# Show by the Principle of Mathematical induction that the sum

Question:

Show by the Principle of Mathematical induction that the sum $S_{n}$ of then terms of the series $1^{2}+2 \times 2^{2}+3^{2}+2 \times 4^{2}+5^{2}+2 \times 6^{2}+7^{2}+\ldots$ is given by

$S_{n}= \begin{cases}\frac{n(n+1)^{2}}{2}, & \text { if } n \text { is even } \\ \frac{n^{2}(n+1)}{2}, & \text { if } n \text { is odd }\end{cases}$   [NCERT EXEMPLAR]

Solution:

Let $\mathrm{P}(n): S_{n}=1^{2}+2 \times 2^{2}+3^{2}+2 \times 4^{2}+5^{2}+\ldots=\left\{\begin{array}{l}\frac{n(n+1)^{2}}{2}, \text { when } n \text { is even } \\ \frac{n^{2}(n+1)}{2}, \text { when } n \text { is odd }\end{array}\right.$

Step I: For $n=1$ i.e. $\mathrm{P}(1)$ :

$\mathrm{LHS}=\mathrm{S}_{1}=1^{2}=1$

$\mathrm{RHS}=\mathrm{S}_{1}=\frac{1^{2}(1+1)}{2}=1$

As, LHS $=$ RHS

So, it is true for $n=1$.

Step II : For $n=k$,

Let $\mathrm{P}(k): S_{k}=1^{2}+2 \times 2^{2}+3^{2}+2 \times 4^{2}+5^{2}+\ldots=\left\{\begin{array}{l}\frac{k(k+1)^{2}}{2}, \text { when } k \text { is even }, \text { be true for } \\ \frac{k^{2}(k+1)}{2}, \text { when } k \text { is odd }\end{array}\right.$

some natural numbers.

Step III : For $n=k+1$,

Case 1: When $k$ is odd, then $(k+1)$ is even.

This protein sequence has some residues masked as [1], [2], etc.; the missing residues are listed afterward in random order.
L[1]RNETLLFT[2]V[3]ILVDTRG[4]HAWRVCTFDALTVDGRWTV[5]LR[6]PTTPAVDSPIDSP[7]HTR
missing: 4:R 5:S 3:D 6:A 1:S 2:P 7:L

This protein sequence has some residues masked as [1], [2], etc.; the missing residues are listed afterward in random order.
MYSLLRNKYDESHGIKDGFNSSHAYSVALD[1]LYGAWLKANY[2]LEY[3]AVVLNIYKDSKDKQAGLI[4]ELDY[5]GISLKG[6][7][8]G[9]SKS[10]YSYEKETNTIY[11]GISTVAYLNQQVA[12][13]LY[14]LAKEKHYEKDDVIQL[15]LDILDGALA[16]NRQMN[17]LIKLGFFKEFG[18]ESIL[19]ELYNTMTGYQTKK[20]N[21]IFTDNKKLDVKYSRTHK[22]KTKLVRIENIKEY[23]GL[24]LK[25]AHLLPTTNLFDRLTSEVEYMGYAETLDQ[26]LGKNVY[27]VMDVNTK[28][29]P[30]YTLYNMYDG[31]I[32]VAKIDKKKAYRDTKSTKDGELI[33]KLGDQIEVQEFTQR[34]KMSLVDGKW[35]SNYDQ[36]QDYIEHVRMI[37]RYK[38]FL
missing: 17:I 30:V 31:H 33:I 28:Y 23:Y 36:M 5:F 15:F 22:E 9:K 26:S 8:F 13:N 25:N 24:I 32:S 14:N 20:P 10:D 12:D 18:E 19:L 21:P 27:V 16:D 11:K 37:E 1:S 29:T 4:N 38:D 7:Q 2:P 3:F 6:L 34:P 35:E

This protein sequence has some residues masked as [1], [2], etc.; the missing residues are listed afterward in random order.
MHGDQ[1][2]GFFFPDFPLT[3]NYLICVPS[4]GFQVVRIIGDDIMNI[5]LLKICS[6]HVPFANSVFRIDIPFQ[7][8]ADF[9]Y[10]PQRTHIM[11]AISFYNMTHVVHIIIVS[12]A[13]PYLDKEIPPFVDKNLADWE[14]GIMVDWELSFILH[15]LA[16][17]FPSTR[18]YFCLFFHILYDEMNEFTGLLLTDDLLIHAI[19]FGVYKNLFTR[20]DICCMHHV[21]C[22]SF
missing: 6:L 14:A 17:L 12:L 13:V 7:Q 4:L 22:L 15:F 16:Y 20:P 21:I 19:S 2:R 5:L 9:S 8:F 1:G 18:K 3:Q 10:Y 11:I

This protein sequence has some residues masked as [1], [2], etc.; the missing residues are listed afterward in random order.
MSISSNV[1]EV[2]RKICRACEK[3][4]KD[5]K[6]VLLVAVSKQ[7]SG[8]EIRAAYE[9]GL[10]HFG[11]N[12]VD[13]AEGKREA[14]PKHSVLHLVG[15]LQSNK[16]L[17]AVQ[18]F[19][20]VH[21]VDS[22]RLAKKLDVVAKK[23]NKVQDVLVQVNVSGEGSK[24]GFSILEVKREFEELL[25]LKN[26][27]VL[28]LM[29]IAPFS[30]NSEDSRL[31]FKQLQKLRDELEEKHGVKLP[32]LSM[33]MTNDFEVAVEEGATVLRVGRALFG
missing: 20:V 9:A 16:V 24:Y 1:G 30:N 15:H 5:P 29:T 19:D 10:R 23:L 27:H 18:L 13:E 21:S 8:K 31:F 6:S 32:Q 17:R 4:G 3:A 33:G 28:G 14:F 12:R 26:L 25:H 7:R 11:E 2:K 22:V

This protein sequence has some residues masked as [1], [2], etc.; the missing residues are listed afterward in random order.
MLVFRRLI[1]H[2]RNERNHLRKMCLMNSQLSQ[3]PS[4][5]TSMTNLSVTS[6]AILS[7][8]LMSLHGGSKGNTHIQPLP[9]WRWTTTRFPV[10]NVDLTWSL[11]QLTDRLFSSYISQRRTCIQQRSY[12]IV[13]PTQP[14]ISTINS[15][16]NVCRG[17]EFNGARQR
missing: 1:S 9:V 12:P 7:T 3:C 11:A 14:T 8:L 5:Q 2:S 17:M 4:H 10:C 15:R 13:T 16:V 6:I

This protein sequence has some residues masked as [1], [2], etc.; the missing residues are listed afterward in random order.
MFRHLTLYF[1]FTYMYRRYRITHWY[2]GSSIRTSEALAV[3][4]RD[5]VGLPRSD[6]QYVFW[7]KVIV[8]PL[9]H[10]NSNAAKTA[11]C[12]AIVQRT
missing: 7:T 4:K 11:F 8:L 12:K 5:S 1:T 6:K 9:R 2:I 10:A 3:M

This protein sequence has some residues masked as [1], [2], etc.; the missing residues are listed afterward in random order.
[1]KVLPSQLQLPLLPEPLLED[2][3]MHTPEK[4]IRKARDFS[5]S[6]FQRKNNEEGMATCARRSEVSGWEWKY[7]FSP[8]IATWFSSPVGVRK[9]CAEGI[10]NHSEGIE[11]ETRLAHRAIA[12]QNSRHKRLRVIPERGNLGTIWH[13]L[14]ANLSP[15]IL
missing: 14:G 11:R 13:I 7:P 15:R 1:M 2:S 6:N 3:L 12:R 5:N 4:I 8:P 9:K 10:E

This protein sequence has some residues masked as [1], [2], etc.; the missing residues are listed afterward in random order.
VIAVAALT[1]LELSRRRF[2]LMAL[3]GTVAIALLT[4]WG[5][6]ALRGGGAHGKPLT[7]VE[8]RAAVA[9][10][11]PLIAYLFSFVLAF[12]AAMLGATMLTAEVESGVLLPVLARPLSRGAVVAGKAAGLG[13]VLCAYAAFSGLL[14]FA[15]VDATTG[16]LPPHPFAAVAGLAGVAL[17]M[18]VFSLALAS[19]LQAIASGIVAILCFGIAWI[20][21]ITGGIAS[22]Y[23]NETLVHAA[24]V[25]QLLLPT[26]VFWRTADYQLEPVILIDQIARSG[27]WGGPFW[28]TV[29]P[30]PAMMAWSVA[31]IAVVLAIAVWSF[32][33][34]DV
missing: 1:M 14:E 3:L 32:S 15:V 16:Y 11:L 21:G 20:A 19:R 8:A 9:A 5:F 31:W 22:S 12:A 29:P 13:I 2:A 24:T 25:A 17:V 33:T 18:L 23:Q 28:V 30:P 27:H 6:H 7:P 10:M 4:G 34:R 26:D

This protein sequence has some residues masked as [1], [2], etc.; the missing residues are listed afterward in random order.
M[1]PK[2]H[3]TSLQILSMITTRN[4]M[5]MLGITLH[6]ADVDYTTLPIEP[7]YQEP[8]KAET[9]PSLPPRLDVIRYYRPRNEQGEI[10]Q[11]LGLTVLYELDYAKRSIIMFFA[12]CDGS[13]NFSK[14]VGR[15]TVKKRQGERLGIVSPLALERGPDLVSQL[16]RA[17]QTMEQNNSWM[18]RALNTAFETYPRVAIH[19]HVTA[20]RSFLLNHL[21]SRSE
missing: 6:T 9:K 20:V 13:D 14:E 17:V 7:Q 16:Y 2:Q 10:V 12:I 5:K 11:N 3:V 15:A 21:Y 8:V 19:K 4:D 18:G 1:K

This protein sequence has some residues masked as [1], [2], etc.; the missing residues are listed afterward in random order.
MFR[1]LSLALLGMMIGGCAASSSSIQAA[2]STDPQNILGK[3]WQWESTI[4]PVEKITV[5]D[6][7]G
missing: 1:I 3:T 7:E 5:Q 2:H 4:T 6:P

$\mathrm{P}(k+1):$

$\mathrm{LHS}=S_{k+1}=1^{2}+2 \times 2^{2}+3^{2}+2 \times 4^{2}+5^{2}+\ldots+k^{2}+2 \times(k+1)^{2}$

$=\frac{k^{2}(k+1)}{2}+2 \times(k+1)^{2} \quad$ (Using step II)

$=\frac{k^{2}(k+1)+4(k+1)^{2}}{2}$

$=\frac{(k+1)\left(k^{2}+4 k+4\right)}{2}$

$=\frac{(k+1)(k+2)^{2}}{2}$

$\mathrm{RHS}=\frac{(k+1)(k+1+1)^{2}}{2}$

$=\frac{(k+1)(k+2)^{2}}{2}$

As, LHS = RHS

So, it is true for $n=k+1$ when $k$ is odd.

Case 2: When $k$ is even, then $(k+1)$ is odd.

$\mathrm{P}(k+1):$

$\mathrm{RHS}=S_{k+1}=1^{2}+2 \times 2^{2}+3^{2}+2 \times 4^{2}+5^{2}+\ldots+2 \times k^{2}+(k+1)^{2}$

$=\frac{k(k+1)^{2}}{2}+(k+1)^{2} \quad$ (Using step II)

$=\frac{k(k+1)^{2}+2(k+1)^{2}}{2}$

$=\frac{(k+1)^{2}(k+2)}{2}$

$=\frac{(k+1)^{2}(k+2)}{2}$

$\mathrm{RHS}=\frac{(k+1)^{2}(k+1+1)}{2}$

$=\frac{(k+1)^{2}(k+2)}{2}$

As, LHS $=$ RHS

So, it is true for $n=k+1$ when $k$ is even.

Hence, $\mathrm{P}(n)$ is true for all natural numbers.